Cutthroat Convention - Gunfight@the Gates

So there you have it: a rush of noise if ever there was one. This one minute attack the band has perfected is pretty tremendous, there is a plan in all of this, despite the idea that this record is of the moment.

http://doubledgescissor.bandcamp.com/album/gunfight-the-gates-8-018

I have been informed that this band make unrepeatable electronic music, but after listening to this I’m wondering exactly what unrepeatable means as applied to this record? How this is all put together, and what, in the act of putting it together (do they edit it, or just bung it in the file?), actually makes it repeatable? They must do something after that first rush of inspiration. Or is it a case of trial and error, are there vast swathes of this band’s unrepeatable music hanging around waiting to be repeated, eating up the ozone in a cloud storage system in the Nevada desert? My flippancy aside, this LP is a hell of a listen, a chaotic steam of consciousness wedded to a whole host of uninviting riffs and electronic blares and screeches.

And it’s good fun, exciting at times: opening track G is a harum scarum video game that’s run naked out of the arcade, screaming for a cab. The ugly melody could be loosely described as “funfair rave”. A template is set from hereon in; that of crazy, sometimes extremely inspiring mood pieces that only lend themselves to hyperbowl: Ec=McCow soundtracks the methodical and ritual slaughter of Jean Michel Jarre by the Gurkhas, whereas E In Disgust is a sort of electronic soliloquy: there’s a message in this wiped out synth attack, the crumbling flotsam of electronic instruments that float about this track somehow making one emotional last emotional stand before they are swept off into mid ocean...

So this is very impressionable, “painterly” music. I think we can safely say that. Let’s try to describe the other bits. A voice yelling “I love the smell of carnage” introduces B Rip, a track that sounds like some long lost Throbbing Gristle piece - the voice does have something of Genesis P. Orridge about it. Just as things start to develop, it’s cut short, dissolved like a slug in salt after barely a minute. The weird, dislocated voice comes back for the dance stomp that is Eb/flo/hate, it’s actually not that far off having a structure, something which sort of makes it a full stop for the preceding 4 tracks, and like its predecessors it’s all over in a minute or so. ABCDivorce is a whopping six minutes by contrast; a veritable Smörgåsbord of shifting, sliding samples and riffs, a song populated by Daleks too, or so it sounds to me. Again there’s a warbling voice, it’s like a Stax track from hell. Dbase no pzlaens (yes, that’s the name) is propelled with the aid of sitar samples and some Krauty synth blurps: schizoid in its make-up, it’s forever changing its direction. What else? Well, a circuit board melody and a guitar riff battle it out for a minute on the aural spaghetti known as DC/Superunconductor and Haol sounds like the worst uninvited guest you ever did receive round at your gaff. CC is just plain daft, squiggling around on the floor like some eel looking desperately for the drain. And yes there’s more wailing. Last up, Ba dishonoured (surely not about Newcastle forward Demba Ba??), is a high tempo romp, again sounding like an escaping piece of machinery.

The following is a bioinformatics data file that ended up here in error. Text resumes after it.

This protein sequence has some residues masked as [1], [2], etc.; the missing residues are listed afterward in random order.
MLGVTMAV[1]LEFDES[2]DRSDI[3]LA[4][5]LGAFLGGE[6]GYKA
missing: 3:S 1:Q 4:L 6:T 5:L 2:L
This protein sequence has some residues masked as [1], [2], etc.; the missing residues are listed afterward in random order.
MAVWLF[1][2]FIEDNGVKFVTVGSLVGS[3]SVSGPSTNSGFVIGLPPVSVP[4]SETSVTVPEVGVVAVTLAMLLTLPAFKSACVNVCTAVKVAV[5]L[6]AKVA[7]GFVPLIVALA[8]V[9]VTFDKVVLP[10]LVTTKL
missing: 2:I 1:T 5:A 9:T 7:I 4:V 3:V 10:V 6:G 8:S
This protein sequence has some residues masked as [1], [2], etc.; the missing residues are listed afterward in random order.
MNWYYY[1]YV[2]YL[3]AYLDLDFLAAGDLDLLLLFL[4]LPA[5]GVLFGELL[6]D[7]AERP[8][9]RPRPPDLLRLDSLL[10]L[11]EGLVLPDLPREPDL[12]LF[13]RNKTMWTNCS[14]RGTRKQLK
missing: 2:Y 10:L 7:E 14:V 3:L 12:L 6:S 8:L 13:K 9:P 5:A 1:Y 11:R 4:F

So there you have it: a rush of noise if ever there was one. This one minute attack the band has perfected is pretty tremendous, there is a plan in all of this, despite the idea that this record is of the moment. It may never get repeated, fair enough but it’s seized whatever moment it was created in, that’s for sure.